The Lego Mindstorms Robotics Invention System lets you design and program real robots that do what you want them to. By using artificial neural networks, you can build intelligent robots that can learn and show emergent behavior. This article describes the backpropagation algorithm, a basic neural network, and its implementation on a Lego Roverbot with Java.
Sometimes what I do as job can have some major personal pluses (I get to play with robots some of the time), one of these has been the opportunity to introduce people to social robots, and recently I have been lucky enough to managed to do this four times- twice to my own computing students, but also to groups of primary school children in two events (see below).
Apart from it's what I enjoyed doing; the social robots we are starting to see are great, but there is so much more that could be done. Who is going to develop this - possibly one of these children? Why not? It has taken nearly 40 years to get from R2D2 on the screen to some of the social robots we are seeing launched now, in another 40 years we might have something as bright as R2D2 (R2D2 was always brighter than C3PO). Why wouldn't one or more of these bright children or one of the students I teach, be the ones to contribute to this? They have the enthusiasm, with the changes in the National Curriculum in the UK they are developing some of the skills and asking the questions. Look at the work that work being done by Pi Foundation, the CamJam EduKit 3 robot kit (http://camjam.me/?page_id=1035) and especially products such as the OhBot (see bottom of the post for details of this robot) as just as a few examples of how this is being developed.
Simulation is a valuable tool to improve the energy efficiency of machines and it is now being used to analyze and optimize soft robotic systems to increase their utility, as described in an article published in Soft Robotics
Vehicles in the foreseeable future will be required to transition between autonomous driving (without human involvement) and full human control. During this transition period, the human, who has not been actively engaged in the driving process, must resume the motor control necessary to steer the car. The in-car study presented here demonstrates that when human drivers are presented with a steering behavior that is different from the last time they were in control, specifically the ratio of hand wheel angle to road wheel angle (emulating a change in vehicle speed), they undergo a significant period of adaptation before they return to their previous steering behavior. However, drivers do not require an adaptation period to return to previous driving behavior after changes in steering torque. These findings have implications for the design of vehicles that transition from automated to manual driving and for understanding of human motor control in real-world tasks.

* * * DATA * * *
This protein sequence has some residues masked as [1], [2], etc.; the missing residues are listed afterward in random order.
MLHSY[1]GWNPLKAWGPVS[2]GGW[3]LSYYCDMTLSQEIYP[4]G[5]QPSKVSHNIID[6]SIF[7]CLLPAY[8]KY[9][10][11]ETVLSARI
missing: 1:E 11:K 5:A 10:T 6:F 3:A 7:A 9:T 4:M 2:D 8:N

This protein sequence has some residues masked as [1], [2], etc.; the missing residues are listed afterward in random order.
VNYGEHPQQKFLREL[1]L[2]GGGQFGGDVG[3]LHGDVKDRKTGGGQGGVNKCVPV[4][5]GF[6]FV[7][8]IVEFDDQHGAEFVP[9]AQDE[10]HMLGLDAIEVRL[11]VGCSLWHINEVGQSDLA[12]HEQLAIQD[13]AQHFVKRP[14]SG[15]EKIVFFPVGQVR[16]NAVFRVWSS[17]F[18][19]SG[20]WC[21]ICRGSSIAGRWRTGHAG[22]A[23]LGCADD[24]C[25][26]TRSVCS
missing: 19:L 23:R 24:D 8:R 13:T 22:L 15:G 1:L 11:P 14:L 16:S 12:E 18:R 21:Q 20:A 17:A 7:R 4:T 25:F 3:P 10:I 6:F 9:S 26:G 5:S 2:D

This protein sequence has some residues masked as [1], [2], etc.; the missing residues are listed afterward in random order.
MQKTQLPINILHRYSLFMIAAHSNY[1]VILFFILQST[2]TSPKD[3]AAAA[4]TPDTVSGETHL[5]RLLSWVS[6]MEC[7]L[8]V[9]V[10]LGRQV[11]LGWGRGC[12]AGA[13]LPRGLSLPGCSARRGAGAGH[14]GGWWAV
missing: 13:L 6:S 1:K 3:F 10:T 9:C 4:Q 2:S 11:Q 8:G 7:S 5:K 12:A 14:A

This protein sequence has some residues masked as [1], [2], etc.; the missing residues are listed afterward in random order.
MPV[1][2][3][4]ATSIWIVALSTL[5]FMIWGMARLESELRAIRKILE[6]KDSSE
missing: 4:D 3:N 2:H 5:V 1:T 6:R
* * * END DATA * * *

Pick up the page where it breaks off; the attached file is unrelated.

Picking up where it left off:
I only had about 2 1/2 hours at BETT 2017 due to external time pressures so to say I didn't yet a chance for a good (or even a bad) look around is an understatement; so I am not reviewing the show just a few notes on what I did manage to see.
Self-driving cars could account for 21 million new vehicles sold every year by 2035. Over the next decade alone such vehicles—and vehicles with assisted-driving technology —could deliver $1 trillion in societal and consume
The proliferation of soft robotics research worldwide has brought substantial achievements in terms of principles, models, technologies, techniques, and prototypes of soft robots. Such achievements are reviewed here in terms of the abilities that they provide robots that were not possible before. An analysis of the evolution of this field shows how, after a few pioneering works in the years 2009 to 2012, breakthrough results were obtained by taking seminal technological and scientific challenges related to soft robotics from actuation and sensing to modeling and control. Further progress in soft robotics research has produced achievements that are important in terms of robot abilities—that is, from the viewpoint of what robots can do today thanks to the soft robotics approach. Abilities such as squeezing, stretching, climbing, growing, and morphing would not be possible with an approach based only on rigid links. The challenge ahead for soft robotics is to further develop the abilities for robots to grow, evolve, self-heal, develop, and biodegrade, which are the ways that robots can adapt their morphology to the environment.
Think your office is too cluttered for a robot to deal with? New research from KTH Royal Institute of Technology in Stockholm shows how robots can autonomously 'learn' their way around a dynamic human environment.
Sharing your scoops to your social media accounts is a must to distribute your curated content. Not only will it drive traffic and leads through your content, but it will help show your expertise with your followers.
How to integrate my topics' content to my website?
Integrating your curated content to your website or blog will allow you to increase your website visitors’ engagement, boost SEO and acquire new visitors. By redirecting your social media traffic to your website, Scoop.it will also help you generate more qualified traffic and leads from your curation work.
Distributing your curated content through a newsletter is a great way to nurture and engage your email subscribers will developing your traffic and visibility.
Creating engaging newsletters with your curated content is really easy.